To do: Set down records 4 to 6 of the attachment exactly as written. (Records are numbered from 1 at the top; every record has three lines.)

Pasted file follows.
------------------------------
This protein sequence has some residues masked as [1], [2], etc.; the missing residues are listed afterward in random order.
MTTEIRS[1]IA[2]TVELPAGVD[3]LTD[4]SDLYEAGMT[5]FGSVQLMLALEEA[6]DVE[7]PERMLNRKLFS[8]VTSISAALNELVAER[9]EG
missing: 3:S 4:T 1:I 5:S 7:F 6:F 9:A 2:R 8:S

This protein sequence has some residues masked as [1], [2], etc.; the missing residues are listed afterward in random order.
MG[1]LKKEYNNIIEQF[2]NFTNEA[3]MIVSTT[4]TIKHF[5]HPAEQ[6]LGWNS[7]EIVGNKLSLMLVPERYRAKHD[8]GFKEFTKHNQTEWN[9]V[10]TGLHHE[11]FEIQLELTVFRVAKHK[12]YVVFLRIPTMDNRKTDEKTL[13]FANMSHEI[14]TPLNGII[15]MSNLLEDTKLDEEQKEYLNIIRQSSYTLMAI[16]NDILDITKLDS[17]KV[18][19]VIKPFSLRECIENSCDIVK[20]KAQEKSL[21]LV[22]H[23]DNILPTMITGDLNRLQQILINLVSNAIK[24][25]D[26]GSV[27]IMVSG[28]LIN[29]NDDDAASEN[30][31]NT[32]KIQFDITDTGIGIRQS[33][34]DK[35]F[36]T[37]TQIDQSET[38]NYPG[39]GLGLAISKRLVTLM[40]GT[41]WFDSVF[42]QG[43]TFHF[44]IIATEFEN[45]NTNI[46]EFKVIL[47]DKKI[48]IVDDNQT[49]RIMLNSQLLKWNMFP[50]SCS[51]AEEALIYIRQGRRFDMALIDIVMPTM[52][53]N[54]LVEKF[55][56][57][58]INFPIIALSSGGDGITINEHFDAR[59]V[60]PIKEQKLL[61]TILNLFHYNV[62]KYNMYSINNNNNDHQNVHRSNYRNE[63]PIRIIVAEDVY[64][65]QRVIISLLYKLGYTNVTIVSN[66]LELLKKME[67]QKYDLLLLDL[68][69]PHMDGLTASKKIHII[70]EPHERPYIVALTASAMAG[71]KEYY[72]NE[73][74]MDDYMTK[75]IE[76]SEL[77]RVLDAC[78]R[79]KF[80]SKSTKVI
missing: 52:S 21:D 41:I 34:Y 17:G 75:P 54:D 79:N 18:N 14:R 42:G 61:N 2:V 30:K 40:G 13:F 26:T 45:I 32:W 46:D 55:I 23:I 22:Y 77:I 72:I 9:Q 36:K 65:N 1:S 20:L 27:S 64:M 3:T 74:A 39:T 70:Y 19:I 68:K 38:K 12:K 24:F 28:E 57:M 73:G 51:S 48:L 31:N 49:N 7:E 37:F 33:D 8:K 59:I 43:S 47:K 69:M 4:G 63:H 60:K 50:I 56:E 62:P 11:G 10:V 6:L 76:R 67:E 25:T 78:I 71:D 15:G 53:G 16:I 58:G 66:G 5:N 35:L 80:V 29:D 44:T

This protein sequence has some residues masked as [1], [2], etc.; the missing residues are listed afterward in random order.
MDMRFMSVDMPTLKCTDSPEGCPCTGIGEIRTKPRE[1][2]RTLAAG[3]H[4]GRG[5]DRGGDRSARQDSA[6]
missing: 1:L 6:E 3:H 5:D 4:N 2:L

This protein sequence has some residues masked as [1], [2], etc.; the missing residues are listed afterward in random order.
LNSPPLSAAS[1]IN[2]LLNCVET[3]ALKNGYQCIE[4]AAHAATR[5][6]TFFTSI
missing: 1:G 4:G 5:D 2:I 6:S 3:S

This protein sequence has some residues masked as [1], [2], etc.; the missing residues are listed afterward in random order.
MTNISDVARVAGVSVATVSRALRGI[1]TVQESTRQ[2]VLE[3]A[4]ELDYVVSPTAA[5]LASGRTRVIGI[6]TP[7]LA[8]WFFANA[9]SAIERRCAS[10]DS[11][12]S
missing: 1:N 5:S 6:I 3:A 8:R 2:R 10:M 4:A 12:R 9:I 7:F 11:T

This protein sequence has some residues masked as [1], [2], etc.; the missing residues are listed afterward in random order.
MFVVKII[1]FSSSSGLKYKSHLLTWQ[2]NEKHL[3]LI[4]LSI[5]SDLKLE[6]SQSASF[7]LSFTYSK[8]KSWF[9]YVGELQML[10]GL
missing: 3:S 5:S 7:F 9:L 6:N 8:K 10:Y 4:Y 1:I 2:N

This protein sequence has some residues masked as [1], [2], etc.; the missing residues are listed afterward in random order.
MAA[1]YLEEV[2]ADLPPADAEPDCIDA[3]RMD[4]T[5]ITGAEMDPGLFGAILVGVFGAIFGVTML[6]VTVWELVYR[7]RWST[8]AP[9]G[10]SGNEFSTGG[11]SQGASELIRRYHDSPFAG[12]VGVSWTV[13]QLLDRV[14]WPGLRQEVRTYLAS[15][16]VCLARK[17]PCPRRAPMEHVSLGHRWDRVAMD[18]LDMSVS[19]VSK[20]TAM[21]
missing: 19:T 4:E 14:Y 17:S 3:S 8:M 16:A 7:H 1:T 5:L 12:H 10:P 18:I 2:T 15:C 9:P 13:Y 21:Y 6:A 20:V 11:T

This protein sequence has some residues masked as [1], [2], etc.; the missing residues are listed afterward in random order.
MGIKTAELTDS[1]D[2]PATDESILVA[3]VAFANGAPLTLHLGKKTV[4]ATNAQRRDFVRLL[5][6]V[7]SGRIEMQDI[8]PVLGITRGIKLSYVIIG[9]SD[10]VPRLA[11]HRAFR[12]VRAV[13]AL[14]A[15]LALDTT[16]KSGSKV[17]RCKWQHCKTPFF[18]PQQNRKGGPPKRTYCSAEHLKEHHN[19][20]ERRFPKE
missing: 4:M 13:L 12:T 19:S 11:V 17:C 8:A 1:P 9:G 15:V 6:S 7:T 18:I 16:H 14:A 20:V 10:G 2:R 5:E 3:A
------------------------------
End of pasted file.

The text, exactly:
This protein sequence has some residues masked as [1], [2], etc.; the missing residues are listed afterward in random order.
LNSPPLSAAS[1]IN[2]LLNCVET[3]ALKNGYQCIE[4]AAHAATR[5][6]TFFTSI
missing: 1:G 4:G 5:D 2:I 6:S 3:S

This protein sequence has some residues masked as [1], [2], etc.; the missing residues are listed afterward in random order.
MTNISDVARVAGVSVATVSRALRGI[1]TVQESTRQ[2]VLE[3]A[4]ELDYVVSPTAA[5]LASGRTRVIGI[6]TP[7]LA[8]WFFANA[9]SAIERRCAS[10]DS[11][12]S
missing: 1:N 5:S 6:I 3:A 8:R 2:R 10:M 4:A 12:R 9:I 7:F 11:T

This protein sequence has some residues masked as [1], [2], etc.; the missing residues are listed afterward in random order.
MFVVKII[1]FSSSSGLKYKSHLLTWQ[2]NEKHL[3]LI[4]LSI[5]SDLKLE[6]SQSASF[7]LSFTYSK[8]KSWF[9]YVGELQML[10]GL
missing: 3:S 5:S 7:F 9:L 6:N 8:K 10:Y 4:Y 1:I 2:N